By Oudra Abdellatif
By Oudra Abdellatif
Ouarzatae – Just like many other countries, in 2011, Morocco was on the verge of being plagued with the so-called “Arab Spring;” through which impoverished and oppressed citizens tried to rebel against their rulers, whom they considered to be dictators. Morocco couldn’t escape from the heavy stream of furious youths who sought emancipation through local strikes; however, unlike other countries, such as Tunisia and Syria, Moroccan authorities could stem the tide of any uprising attempt. They hurriedly made amendments in the constitution, with promises of better living conditions.
It’s been five years, and as far as I’m concerned, nothing special has taken place so far. As elections near, most if not all Moroccans lack the zest for voting, others have already decided to abstain per usual. I believe that most Moroccans will boycott the elections as long as sectors such as health care, education and others lay stagnant in the abyss.
I always feel a deep sadness when writing or even thinking about healthcare in Morocco. To unveil the situation of this sector, suffice it to say that the total expenditure on health in Morocco is 5.9% of GDP (Gross Domestic Product) in 2014. For comparison, total expenditure on health is 8.8 % in South Africa, and 7.0% in Tunisia, based on the data available at Global Health Observatory.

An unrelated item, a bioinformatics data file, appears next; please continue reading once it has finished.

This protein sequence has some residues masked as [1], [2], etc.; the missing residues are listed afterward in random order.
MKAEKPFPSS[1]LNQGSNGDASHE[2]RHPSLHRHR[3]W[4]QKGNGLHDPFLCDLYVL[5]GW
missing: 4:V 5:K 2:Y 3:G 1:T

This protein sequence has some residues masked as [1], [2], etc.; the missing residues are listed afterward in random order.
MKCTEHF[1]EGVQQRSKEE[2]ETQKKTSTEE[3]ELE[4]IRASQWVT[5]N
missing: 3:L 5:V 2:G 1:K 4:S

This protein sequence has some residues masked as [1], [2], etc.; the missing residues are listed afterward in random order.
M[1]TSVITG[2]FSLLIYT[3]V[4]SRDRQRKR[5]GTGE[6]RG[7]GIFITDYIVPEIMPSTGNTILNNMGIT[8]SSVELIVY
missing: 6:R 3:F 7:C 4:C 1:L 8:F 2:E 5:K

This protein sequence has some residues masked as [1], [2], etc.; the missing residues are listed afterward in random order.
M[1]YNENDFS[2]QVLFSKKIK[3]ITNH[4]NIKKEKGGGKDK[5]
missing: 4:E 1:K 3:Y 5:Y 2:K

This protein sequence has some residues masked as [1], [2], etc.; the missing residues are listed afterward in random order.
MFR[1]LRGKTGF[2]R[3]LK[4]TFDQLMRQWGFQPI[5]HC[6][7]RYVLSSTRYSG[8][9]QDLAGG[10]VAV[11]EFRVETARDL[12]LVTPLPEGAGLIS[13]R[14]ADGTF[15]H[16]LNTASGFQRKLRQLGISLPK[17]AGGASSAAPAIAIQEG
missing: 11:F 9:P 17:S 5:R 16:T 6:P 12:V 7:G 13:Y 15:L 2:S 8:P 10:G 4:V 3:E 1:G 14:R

The budget remains unsatisfactory for a country of 40 million inhabitants. There is also a scarcity of hospitals, and if they do exist, they are not well equipped. In terms of where I live, let’s take Ouarzazate hospital for example. Patients in a critical condition are often sent off to Marrakech to be treated due to the lack of equipment in the local hospital. Unfortunately, many die en route in ambulances. Today, it’s conceivable that those serious injuries entail death. People even make a set of jokes on this respect.
So if local authorities are unable to equip hospitals, or at least enhance the services, why should we vote? According to a report presented by Hussain Elwardi, the Minister of Healthcare, at Parliament in 2012, only one doctor is assigned to every 1,630 Moroccan citizens. Adding to the rarity of doctors, you sometimes need an intermediary just to meet and consult the doctor. If there is no doctor available, then some resort to bribery to finally meet with a doctor. To be fair, however, there are doctors who stick to their principles at work.
Today, people prefer clinics, despite the price of clinics being beyond their means. As the saying goes, “health is better than wealth.” In Morocco, however, the healthcare system has shown that the wealth of rich people is better than health of citizens.
With regard to education, there is no doubt that this sector suffers a great deal in Morocco as well. First of all, schools in remote areas are completely marginalized, and their roofs are about to collapse due to the age of the buildings. Not to mention, the totally impassable roads to such schools, especially during annual rainfalls and snowfalls. Unfortunately, some students quit early while some teachers prefer joblessness to uncongenial working environment.
Although schools in remote areas are inadequate, that doesn’t mean that schools in the city are much better. I work as a teacher in the city, and I’ll portray the situation in my own words: overcrowded classrooms, lack of materials, lack of facilities for teachers, scarcity of teachers, and worst of all, lack of any plan for the future. How can we vote while our schools are unsuitable?